Classic blog: ‘Recovery is contagious redux’ by Bill White

recovery-contagion-220x186Here’s the latest from recovery advocate William L White.  Wonderful words, just wonderful words.

‘Those of you who have been reading my weekly blogs these past six months will recognize two simple and enduring themes: Recovery is contagious and recovery is spread by recovery carriers.  Those notions first came to me on April 14, 2010 when I stood to speak at Northeast Treatment Centers’ (NET) dinner honoring NET’s 40th anniversary and the achievements of NET members.

Here are some of the words that came to me as I stood before a room packed with people filled with hopes of what their newly found recoveries would bring.

“This night is a celebration of the contagiousness of recovery and the fulfilled promises recovery has brought into our lives.  Some of you did not leave the streets to find recovery; recovery came to the streets and found you.

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‘From Trauma to Transformative Recovery’ by Bill White

Trauma to Transformation ImageAnother wonderful blog from Bill White, recently posted on his excellent website.

Between 1986 and 2003, I served as the evaluator of an innovative approach to the treatment of addicted women with histories of neglect or abuse of their children.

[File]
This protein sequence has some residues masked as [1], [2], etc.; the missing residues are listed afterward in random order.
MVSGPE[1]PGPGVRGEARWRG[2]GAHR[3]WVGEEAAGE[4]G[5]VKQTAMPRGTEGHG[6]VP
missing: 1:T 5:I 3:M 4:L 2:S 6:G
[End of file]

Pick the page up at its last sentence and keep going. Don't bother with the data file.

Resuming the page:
Project SAFE eventually expanded from four pilot sites to more than 20 Illinois communities using a model that integrated addiction treatment, child welfare, mental health, and domestic violence services.  This project garnered considerable professional and public attention, including being profiled within Bill Moyers’ PBS documentary, Moyers on Addiction:  Close to Home.

My subsequent writings on recovery management and recovery-oriented systems of care were profoundly influenced by the more than 15 years I spent interviewing the women served by Project SAFE and the Project SAFE outreach workers, therapists, parenting trainers, and child protection case workers.  This blog offers a few reflections on what was learned within this project about the role of trauma in addiction and addiction recovery.

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‘A Personal Tribute: Ernie Kurtz, 1935 – 2015′ by Bill White

EK Photo 2008‘Ernest Kurtz, who made landmark contributions to the study of addiction recovery, died January 19, 2015 of pancreatic cancer. Following publication of Not-God:  A History of Alcoholics Anonymous in 1979, Kurtz focused his studies on the growing varieties of recovery experience, the healing of shame and guilt, and the role of spirituality in addiction recovery.

 
Ernest Kurtz was born in Rochester, New York, September 9, 1935 – only two months after the meeting of two desperate alcoholics in Akron, Ohio marked the birth of Alcoholics Anonymous.  Kurtz attended St. Bernard’s Seminary and College and was then ordained as a Catholic Priest in 1961.

Following five years of parish work, he began his graduate studies at Harvard University where he completed an M.A. in philosophy and a Ph.D. in the history of American civilization. His Ph.D dissertation on the history of A.A. marked a turning point in the scholarly study of A.A. and the larger arenas of addiction recovery and recovery mutual aid societies, both legitimizing such studies and setting a benchmark by which future studies would be evaluated.